Friday, June 11, 2004

more re: analogy, etc.

As I look back over what I just wrote, I'm not happy with the way it came out. Here's the quote from my other post that prompted much of Sperwer's dissatisfaction:

To the extent that the no-self doctrine is an analogy rooted in the physical nature of things, then it should be obvious that living things scatter once they die.

Maybe the problem is poor phrasing, and Sperwer's right to catch me on this. How about this:

To the extent that the no-self doctrine is largely conveyed to us via analogies rooted in the physical nature of things, then it should be obvious that living things scatter once they die.

I'm not about to back off from using the term "analogy," because as I noted in the followup post, the Buddha's insight is neither obvious nor shared by everybody. This is because no one can directly point to no-self as an obvious phenomenon/quality/concept/etc., which makes analogy an inevitable tool in explaining it.

Also, I'm not sure I made clear why I wrote the above sentence. My point is that, if insights about no-self proceed from an analogical thought process (e.g., the chariot has no inherent self; by this means we can see that people, too, have no fundamental self), then for the analogy to be effective, a closer look at physical nature needs to be made. I contend that a closer look will show that things lose their coherence over time. Therefore, the idea of anything coherent continuing after bodily death is completely unjustified by nature, for we see nothing in physical nature that retains its coherence forever.

Note, too, that my stance makes irrelevant the question of whether the Buddha himself arrived at his insights through analogical means. First, the literature on the Buddha's life was written centuries after his death, making much of it apocryphal at best. We can't know what was going on inside the Buddha's head. Second, the question of "arrival at insights," when coupled with Buddhism's overall stress on finding truths out for oneself, help make the Buddha's insights irrelevant: many Buddhists will contend that Buddhism's truths aren't propositional, but experiential (that's a whole can of worms for another time; I happen to disagree with that claim and with the parties to the interreligious debate surrounding it). In other words, it's not enough just to believe someone else who got enlightenment; you have to go get enlightenment for yourself.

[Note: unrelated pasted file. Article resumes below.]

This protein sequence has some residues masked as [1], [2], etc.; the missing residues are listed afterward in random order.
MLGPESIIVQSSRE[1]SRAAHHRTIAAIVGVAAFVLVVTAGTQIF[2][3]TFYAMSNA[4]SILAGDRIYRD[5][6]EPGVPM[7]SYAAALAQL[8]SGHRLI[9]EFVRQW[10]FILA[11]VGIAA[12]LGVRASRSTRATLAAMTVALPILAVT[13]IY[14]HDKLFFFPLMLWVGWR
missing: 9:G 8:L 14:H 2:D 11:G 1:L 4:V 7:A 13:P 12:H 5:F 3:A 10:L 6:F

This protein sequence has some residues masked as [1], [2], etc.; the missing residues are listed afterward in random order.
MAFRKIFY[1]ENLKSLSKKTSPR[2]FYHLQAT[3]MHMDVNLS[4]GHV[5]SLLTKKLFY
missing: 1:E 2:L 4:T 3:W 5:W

[NB: I'm borrowing the phrase "get enlightenment" from Seung Sahn. Let's agree that language often fails when talking about these core matters.]

The stress on experience (and Sperwer gets into this in his reply to me) is important in Buddhism, and it's also the avenue by which many Buddhists would critique my personal beliefs. "How can you make those claims about rebirth if you haven't committed to the practice?" they'd ask. And that's a good question. I have no answer. If a Buddhist like Zen Master Shin Go Seong of Hanguk-sa says he followed his dog's spirit after it died, and saw that it entered a house, and when he visited that house a few months later, he saw that the family's newborn human baby-- i.e., the dog-- recognized him, then this is experiential evidence against my own claim about rebirth. Go Seong experienced these events; I didn't. As a skeptic, I can claim he didn't have the experience he said he had, but it's only a claim. The event is unrepeatable: unverifiable and unfalsifiable by scientific standards. What more can I say to Go Seong?

Sperwer wrote:

I'm not sure it makes all that much difference, but I believe that the actual position of Shaky is not that the "self" should be understood by analogy to physical phenomena, but that it is IN FACT just the same.

Whether the analogies lending insight into no-self come to us from the Buddha or from his successors, the analogical thinking nevertheless remains. While Sperwer, as a practicing Buddhist, can claim that the Buddha's insights aren't analogical but the actual truth of the matter, this claim will be convincing only to like-minded people. Personally, I agree with the doctrine of no-self, so maybe we can say I'm one of those like-minded people. Where I disagree, however, is in the idea that there is coherent continuity of personal aggregates after bodily death. While the Buddha himself may or may not have argued for such continuity, it (the continuity) is widely understood to be the case by many, if not most, practicing Buddhists. Here again, a prime example is the Jataka Tales: how can anyone claim these tales represent "the former lives of the Buddha" if personal continuity isn't strongly implied in that phrase? Something is traceable from life to life. That's the practical upshot of such thinking.

If the self is like a stream, possessing distinctness while also being dynamic (and therefore having no permanence or inherent selfhood), then the self, like the stream, should by all rights do something similar to what a stream does at the end of its existence: run dry, scatter, get recycled somehow. When a stream has "run its course" over time and has lost all coherence, there are no leftover "stream-aggregates" that hop into some other discrete phenomenon and are still recognizable as "that which was formerly the stream." I can't point at a certain large rock and say, "That's the stream I once knew!" If science has anything to say about the matter, then science clearly tells us that that's not how nature works.

If the self (perhaps "self" in quotes is better) is to be conceived as analogous to a stream (or any other physical phenomenon), then the analogy retains its power only so long as the stream's traits are taken seriously.


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